Wacousta : a tale of the Pontiac conspiracy — Volume 3 eBook

This eBook from the Gutenberg Project consists of approximately 233 pages of information about Wacousta .
After the first full and unreserved interchange of our souls’ best feelings, our conversation turned upon lighter topics; and I took an opportunity to produce the fruit of my application since we had parted.  Never shall I forget the surprise and delight that animated her beautiful countenance when first she gazed upon the miniature.  The likeness was perfect, even to the minutest shading of her costume; and so forcibly and even childishly did this strike her, that it was with difficulty I could persuade her she was not gazing on some peculiar description of mirror that reflected back her living image.  She expressed a strong desire to retain it; and to this I readily assented:  stipulating only to retain it until my next visit, in order that I might take an exact copy for myself.  With a look of the fondest love, accompanied by a pressure on mine of lips that distilled dewy fragrance where they rested, she thanked me for a gift which she said would remind her, in absence, of the fidelity with which her features had been engraven on my heart.  She admitted, moreover, with a sweet blush, that she herself had not been idle.  Although her pencil could not call up my image in the same manner, her pen had better repaid her exertions; and, in return for the portrait, she would give me a letter she had written to beguile her loneliness on the preceding day.  As she spoke she drew a sealed packet from the bosom of her dress, and placing it in my hand, desired me not to read it until I had returned to my home.  But there was an expression of sweet confusion in her lovely countenance, and a trepidation in her manner, that, half disclosing the truth, rendered me utterly impatient of the delay imposed; and eagerly breaking the seal, I devoured rather than read its contents.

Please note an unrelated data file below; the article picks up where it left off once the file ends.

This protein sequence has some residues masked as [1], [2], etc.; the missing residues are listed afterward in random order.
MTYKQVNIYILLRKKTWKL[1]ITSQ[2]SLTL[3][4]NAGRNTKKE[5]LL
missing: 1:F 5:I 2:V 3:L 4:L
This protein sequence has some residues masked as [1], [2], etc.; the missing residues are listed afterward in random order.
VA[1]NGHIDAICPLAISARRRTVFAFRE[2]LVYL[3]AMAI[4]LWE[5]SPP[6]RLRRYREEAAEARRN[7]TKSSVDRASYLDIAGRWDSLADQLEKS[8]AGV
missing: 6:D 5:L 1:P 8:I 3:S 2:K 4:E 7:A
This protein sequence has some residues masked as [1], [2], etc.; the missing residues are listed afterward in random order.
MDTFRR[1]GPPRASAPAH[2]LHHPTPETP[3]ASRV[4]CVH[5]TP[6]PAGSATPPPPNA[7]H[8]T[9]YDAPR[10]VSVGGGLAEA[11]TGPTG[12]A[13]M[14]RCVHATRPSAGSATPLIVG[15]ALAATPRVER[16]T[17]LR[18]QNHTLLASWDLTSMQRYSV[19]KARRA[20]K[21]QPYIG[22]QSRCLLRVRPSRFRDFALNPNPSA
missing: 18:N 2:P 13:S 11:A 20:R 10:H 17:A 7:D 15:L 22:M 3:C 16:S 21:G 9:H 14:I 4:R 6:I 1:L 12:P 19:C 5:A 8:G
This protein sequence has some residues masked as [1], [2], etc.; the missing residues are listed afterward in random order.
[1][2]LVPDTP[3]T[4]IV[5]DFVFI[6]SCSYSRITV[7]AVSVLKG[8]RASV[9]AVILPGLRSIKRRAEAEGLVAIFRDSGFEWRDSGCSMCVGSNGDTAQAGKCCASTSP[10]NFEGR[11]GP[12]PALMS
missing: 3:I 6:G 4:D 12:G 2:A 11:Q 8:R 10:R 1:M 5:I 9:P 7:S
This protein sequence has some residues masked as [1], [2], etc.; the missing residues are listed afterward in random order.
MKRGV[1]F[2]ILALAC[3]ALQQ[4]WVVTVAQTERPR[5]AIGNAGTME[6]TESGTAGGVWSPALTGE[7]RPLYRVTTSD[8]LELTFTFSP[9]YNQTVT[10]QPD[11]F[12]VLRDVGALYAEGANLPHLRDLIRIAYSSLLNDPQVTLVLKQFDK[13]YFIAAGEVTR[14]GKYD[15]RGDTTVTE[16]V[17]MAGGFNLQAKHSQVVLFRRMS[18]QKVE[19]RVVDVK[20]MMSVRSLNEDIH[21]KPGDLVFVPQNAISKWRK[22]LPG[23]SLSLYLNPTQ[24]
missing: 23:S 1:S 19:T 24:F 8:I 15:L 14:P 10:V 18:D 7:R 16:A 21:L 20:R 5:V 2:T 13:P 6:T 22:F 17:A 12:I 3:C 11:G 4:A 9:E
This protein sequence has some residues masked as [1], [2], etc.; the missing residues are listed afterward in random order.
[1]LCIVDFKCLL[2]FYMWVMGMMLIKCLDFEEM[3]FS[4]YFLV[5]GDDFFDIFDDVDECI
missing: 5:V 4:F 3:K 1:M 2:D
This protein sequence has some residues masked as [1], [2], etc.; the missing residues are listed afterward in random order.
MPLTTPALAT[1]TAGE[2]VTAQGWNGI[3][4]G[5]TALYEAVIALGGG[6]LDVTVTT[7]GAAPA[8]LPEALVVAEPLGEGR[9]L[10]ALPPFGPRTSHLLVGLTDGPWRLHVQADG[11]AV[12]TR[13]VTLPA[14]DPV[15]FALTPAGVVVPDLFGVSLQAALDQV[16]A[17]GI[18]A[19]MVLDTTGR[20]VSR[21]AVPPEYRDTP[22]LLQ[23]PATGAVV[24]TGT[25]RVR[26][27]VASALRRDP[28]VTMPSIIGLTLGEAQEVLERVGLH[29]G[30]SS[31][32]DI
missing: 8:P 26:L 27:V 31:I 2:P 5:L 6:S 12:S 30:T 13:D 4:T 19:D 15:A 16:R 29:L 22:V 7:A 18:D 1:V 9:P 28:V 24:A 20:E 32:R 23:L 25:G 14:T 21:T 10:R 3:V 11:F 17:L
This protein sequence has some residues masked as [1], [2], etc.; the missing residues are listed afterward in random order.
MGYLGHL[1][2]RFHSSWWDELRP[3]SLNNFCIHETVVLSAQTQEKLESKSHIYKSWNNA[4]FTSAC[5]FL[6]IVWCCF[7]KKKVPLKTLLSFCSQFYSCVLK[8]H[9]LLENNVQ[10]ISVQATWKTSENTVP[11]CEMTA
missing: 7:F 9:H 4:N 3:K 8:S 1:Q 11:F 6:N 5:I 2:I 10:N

“Accursed madness of recollection!” pursued Wacousta, again striking his brow violently with his hand,—­“why is it that I ever feel thus unmanned while recurring to those letters?  Oh!  Clara de Haldimar, never did woman pen to man such declarations of tenderness and attachment as that too dear but faithless letter of your mother contained.  Words of fire, emanating from the guilelessness of innocence, glowed in every line; and yet every sentence breathed an utter unconsciousness of the effect those words were likely to produce.  Mad, wild, intoxicated, I read the letter but half through; and, as it fell from my trembling hand, my eye turned, beaming with the fires of a thousand emotions, upon that of the worshipped writer.  That glance was more than her own could meet.  A new consciousness seemed to be stirred up in her soul.  Her eye dropped beneath its long and silken fringe—­her cheek became crimson—­her bosom heaved—­and, all confidingness, she sank her head upon my chest, which heaved scarcely less wildly than her own.

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Wacousta : a tale of the Pontiac conspiracy — Volume 3 from Project Gutenberg. Public domain.
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